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Data Storage Hardware

Toshiba To Test Sub-25nm NAND Flash 80

An anonymous reader writes "Toshiba plans to spend about $159.8 million this year to build a test production line for NAND flash memory chips of less than 25 nanometers. The company hopes to kick off mass production of the chip as early as 2012. The fabrication facility for this key NAND flash memory will be located at Yokkaichi, Mie Prefecture."
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Toshiba To Test Sub-25nm NAND Flash

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  • ultimate limit (Score:5, Interesting)

    by goombah99 ( 560566 ) on Monday April 05, 2010 @10:52AM (#31733866)

    Is there a proposed ultimate limit for lithography before one has to jump to molecular electronics? 25nm is well below what anyone though practical a decade ago (since it's so many times smaller than easily produced optical wavelengths). Now it's closing in on the limit of easily produced x-rays.

    while the resolution of the smallest resolvable element is shrinking, is the utilization of area increasing proportionally. That is are we densely filling the area with 25nm structures or is that simply the finest linear element and these are well separated?

    A 1cm chip would have 1E15 resolvable points at 0.025 micron resolution. And then there is the vertical resolution to multiply that. I should think it would become prohibitively difficult to design something with so many possibilities.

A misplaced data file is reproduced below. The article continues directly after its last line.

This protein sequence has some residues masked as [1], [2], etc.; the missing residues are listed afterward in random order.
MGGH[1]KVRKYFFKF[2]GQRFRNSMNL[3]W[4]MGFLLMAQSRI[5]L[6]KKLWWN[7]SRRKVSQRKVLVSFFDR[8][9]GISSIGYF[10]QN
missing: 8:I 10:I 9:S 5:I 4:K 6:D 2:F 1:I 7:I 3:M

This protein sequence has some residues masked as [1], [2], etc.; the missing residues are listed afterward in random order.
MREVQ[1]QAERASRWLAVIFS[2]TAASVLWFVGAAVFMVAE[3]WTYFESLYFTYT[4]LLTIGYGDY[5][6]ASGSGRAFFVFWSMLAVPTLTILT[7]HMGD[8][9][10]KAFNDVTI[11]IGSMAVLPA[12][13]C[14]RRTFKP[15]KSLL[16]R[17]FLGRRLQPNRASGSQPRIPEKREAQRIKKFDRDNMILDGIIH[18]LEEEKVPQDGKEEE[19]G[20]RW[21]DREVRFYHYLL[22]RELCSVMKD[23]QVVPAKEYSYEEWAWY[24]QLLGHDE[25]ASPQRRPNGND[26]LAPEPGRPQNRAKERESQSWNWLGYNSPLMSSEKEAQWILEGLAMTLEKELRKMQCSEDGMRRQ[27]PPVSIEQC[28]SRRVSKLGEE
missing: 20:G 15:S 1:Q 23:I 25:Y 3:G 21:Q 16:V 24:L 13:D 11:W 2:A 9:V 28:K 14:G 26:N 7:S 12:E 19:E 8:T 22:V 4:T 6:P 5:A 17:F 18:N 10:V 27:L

• Re:ultimate limit (Score:3, Interesting)

    by vlm ( 69642 ) on Monday April 05, 2010 @11:36AM (#31734474)

    Hmm. Well, Si unit cell spacing is about 0.5 nm and graphene C-C spacing is about 0.15 nm. The longest diagonal of a hexagon is twice one side, so the minimal graphene unit cell lattice would be about 0.30 nm.

    So, for all the trouble of scrapping an entire industry and starting over, we'd only go from 0.50 to 0.30 nm. Not sure if thats going to be worth it.

    Not that graphene isn't interesting or cool, just that its unit cell isn't much smaller than Si unit cell.

  • Re:NAND? (Score:3, Interesting)

    by AdamHaun ( 43173 ) on Monday April 05, 2010 @02:13PM (#31737370) Journal

    No, it has little to do with the NAND digital logic gate -- the other person who responded to you is totally wrong. NAND flash is a circuit topology where the flash transistors (bits) are arranged in long series chains, like this:

    http://commons.wikimedia.org/wiki/File:Nand_flash_structure.svg [wikimedia.org]

    which is similar to the pull-down side of a NAND gate. NAND flash is very high-density but is read in blocks (you turn on the whole chain and then check one bit at a time). The other type of flash is NOR flash, which uses transistors in parallel:

    http://commons.wikimedia.org/wiki/File:NOR_flash_layout.svg [wikimedia.org]

    This means you can read any bit individually without having to turn the others on. NOR flash is commonly used for program memory in microcontrollers, where you need fast random access to any bit. NAND flash is used when you need high capacity, as in memory cards or SSDs.

  • by marcansoft ( 727665 ) <{moc.tfosnacram} {ta} {rotceh}> on Monday April 05, 2010 @05:43PM (#31741532) Homepage

    MLC NAND Flash is already horribly unreliable. Manufacturers don't care about errors, quantum or not. The proper question to ask is when will quantum effects become dominant such that decreasing feature size loses more memory from failure than you gain from the reduced size. Until then, people will just slap on better ECC and nobody cares if a large number of bits are randomly flipping.

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